“He was no dragon…fire cannot kill a dragon.”
Synopsis: Dany passes through the Dothraki’s hazing ceremony, and receives a prophecy of her child’s future, which pleases the khal. Viserys is less pleased, until Khal Drogo gives him a golden crown. At which point, he doesn’t feel much of anything anymore.
SPOILER WARNING: This chapter analysis, and all following, will contain spoilers for all Song of Ice and Fire novels and Game of Thrones episodes. Caveat lector.
It’s a bit strange even to me, but it kind of feels good to be back in Essos in Dany V, after ten chapters of densely-plotted Westerosi political machinations. In this chapter, we get a further helping of Dothraki culture and assess the life and (gruesome) death of Viserys Targaryen, the King Who Never Was.
Dothraki Culture Gets Complicated
As I’ve mentioned before, the Dothraki culture presented in A Game of Thrones is far more complicated than what we got on the HBO series’ first season, when it comes to their role in Essosi commerce, their ability to move back and forth between different material cultures, and the way in which the khalasar itself creates certain cultural values and ideals often invisible to Westerosi observers.
In this chapter, the reader along with Daenerys gets exposed to more (and more complicated) aspects of Dothraki culture, beginning with the tricky question of gender. First, we learn that the women of the dosh khaleen wield an enormous amount of cultural, religious, and political power across the whole of the Dothraki people: “when their lord husbands died…they were sent here, to reign over the vast Dothraki nation. Even the mightiest of khals bowed to the wisdom and authority of the dosh khaleen.” Given their role as the center of religious and mystical power within the culture, and the fact that the dosh khaleen are really the only trans-khalasar institution in Dothraki life, one might conclude that the Dothraki are a matriarchal society, akin to Native American tribes where only men could be chiefs, but where the women of the tribe alone elected who the chief would be.
At the same time, we learn that “if the mother…choked on the blood or retched up the flesh…the child might be stillborn, or come forth weak, deformed, or female.” Equating female sex with deformity, weakness, and death doesn’t exactly suggest gender equality, let alone matriarchal values. Likewise, the fact that the Dothraki creation myth omits women altogether (the first man and the first horse being born at once in an act of parthenogenesis, without the involvement of any female force) points to a misogyny equal if not more so than in Westerosi culture.
So which is it – matriarchy or misogyny? Well, it could either, could well be both, with a form of separate spheres in which some women (notably only the wives of the khals gain power, not rank-and-file Dothraki women) are given power within specifically-female areas of life, while excluded from military and economic power. Unfortunately, we’re unlikely to get much more data, unless Dany takes a trip back to Vaes Dothrak and we get to see more of the dosh khaleen. The larger point here is that cultures are incredibly complex, and readers should be very careful about getting all of the data in before we, as outsiders to that culture, make judgements.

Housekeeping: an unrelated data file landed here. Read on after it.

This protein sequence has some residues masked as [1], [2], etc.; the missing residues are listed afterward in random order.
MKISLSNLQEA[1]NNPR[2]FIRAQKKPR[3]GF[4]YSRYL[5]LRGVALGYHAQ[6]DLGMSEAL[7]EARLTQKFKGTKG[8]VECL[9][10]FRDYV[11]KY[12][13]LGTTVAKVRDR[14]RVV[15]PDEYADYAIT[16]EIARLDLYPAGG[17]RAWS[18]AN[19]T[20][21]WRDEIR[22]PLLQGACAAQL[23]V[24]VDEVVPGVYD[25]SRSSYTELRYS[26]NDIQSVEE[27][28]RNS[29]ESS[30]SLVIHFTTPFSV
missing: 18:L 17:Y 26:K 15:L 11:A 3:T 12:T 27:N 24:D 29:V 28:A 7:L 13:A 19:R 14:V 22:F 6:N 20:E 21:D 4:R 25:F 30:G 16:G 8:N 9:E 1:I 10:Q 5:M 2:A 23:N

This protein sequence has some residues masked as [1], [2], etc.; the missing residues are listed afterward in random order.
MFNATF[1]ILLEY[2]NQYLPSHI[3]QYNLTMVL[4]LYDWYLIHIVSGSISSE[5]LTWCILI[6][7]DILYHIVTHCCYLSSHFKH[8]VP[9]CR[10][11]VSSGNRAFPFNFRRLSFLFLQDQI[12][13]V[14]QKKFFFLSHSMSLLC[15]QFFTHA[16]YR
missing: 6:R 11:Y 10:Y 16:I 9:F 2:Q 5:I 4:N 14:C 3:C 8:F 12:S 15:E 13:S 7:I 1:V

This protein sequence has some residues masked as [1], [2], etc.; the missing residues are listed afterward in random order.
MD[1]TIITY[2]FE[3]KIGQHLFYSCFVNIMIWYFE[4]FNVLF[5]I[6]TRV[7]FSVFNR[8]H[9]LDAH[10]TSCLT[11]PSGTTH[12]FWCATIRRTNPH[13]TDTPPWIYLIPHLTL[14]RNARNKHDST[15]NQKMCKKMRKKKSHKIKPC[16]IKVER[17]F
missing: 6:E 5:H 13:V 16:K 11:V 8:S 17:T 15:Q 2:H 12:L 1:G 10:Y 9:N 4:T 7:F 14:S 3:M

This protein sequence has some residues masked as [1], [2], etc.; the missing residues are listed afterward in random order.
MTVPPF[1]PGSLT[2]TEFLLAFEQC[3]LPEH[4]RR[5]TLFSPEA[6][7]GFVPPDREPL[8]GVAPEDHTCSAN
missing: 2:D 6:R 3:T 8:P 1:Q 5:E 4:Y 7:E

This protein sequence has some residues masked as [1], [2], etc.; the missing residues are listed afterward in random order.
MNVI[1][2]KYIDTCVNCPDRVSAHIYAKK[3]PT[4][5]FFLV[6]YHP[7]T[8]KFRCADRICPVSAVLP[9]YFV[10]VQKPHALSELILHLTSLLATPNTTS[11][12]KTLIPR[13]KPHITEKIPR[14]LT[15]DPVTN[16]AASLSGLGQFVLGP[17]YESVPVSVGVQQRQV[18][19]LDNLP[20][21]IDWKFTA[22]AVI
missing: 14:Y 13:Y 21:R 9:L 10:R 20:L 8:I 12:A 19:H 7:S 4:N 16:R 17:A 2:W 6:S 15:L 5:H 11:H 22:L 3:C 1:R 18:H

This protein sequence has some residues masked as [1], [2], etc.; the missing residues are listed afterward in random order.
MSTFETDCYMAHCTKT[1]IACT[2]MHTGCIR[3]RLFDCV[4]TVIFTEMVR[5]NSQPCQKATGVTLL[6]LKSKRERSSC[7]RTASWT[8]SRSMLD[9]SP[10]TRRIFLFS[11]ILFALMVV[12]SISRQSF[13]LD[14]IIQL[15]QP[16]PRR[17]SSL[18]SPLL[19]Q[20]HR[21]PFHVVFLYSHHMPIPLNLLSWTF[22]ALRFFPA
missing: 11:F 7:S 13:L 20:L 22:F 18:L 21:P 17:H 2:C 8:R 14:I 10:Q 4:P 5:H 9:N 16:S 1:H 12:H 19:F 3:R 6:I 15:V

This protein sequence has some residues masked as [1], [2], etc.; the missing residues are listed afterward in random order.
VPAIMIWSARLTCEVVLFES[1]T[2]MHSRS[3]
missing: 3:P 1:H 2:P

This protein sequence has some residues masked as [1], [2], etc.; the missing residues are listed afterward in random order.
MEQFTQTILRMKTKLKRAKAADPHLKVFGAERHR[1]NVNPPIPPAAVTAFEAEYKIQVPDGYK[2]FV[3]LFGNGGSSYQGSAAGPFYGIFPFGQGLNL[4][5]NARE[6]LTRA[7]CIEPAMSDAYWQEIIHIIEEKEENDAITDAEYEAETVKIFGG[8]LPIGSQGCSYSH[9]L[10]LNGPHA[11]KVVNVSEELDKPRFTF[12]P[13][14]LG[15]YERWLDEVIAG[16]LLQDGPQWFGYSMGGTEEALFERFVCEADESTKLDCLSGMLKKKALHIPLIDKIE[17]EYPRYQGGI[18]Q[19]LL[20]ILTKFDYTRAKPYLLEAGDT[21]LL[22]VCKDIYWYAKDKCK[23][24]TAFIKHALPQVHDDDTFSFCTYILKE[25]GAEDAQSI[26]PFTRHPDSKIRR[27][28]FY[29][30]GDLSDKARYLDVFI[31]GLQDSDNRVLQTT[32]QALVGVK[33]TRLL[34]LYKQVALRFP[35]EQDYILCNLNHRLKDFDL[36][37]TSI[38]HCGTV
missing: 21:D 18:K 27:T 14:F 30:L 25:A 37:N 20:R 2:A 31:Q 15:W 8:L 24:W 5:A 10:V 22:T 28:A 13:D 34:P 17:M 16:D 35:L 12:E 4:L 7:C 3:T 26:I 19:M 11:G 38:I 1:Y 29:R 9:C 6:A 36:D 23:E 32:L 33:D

On a different cultural topic, we can also see more of the Dothraki’s cultural imperialism and sense of manifest destiny. We’ve already seen a bit of this with the Dothraki custom of dragging the statues of foreign gods back to Vaes Dothrak as tribute to the superior virtues of the Great Stallion, but here we get a much fuller explanation of how the Dothraki see themselves in the world: “as swift as the wind he rides, and behind him his khalasar covers the earth, men without number…his enemies will tremble before him, and their wives will weep tears of blood…the milk men in the stone tents will fear his name…the prince is riding, and he shall be the stallion who mounts the world.” Dany’s son is prophecied to be the Dothraki messiah, the “khal of khals” who “will unite the Dothraki into a single khalasar, and ride to the ends of the earth…all the people of the world will be his herd.” In other words, a key part of Dothraki self-identity and religious purpose is a sense of imperialist Manifest Destiny.
Which gets to something that I’ve noticed in discussions of ASOIAF online and the critique of Daenerys’ storyline, especially in A Storm of Swords and A Dance With Dragons, as a colonialist one in which a white woman (practically an albino) saves the benighted eastern masses of people of color by striking down their orientalist despot masters and establishing an enlightened government. I’ve written elsewhere why I think this analysis is exporting post-colonialist theory that emerged out of our earth’s historical experiences, especially in the 18th-20th century, and why it misses some of the subtleties of the specific historical and anthropological experiences of this different world, and that our colonialist readings (while absolutely valid and a necessary part of the discourse) shouldn’t overwhelm an anti-slavery reading of the plot. However, the reason I bring this up here is to note that Dany isn’t the only one with imperialist or colonialist ideology in the world of ASOIAF, that the Dothraki have it as well.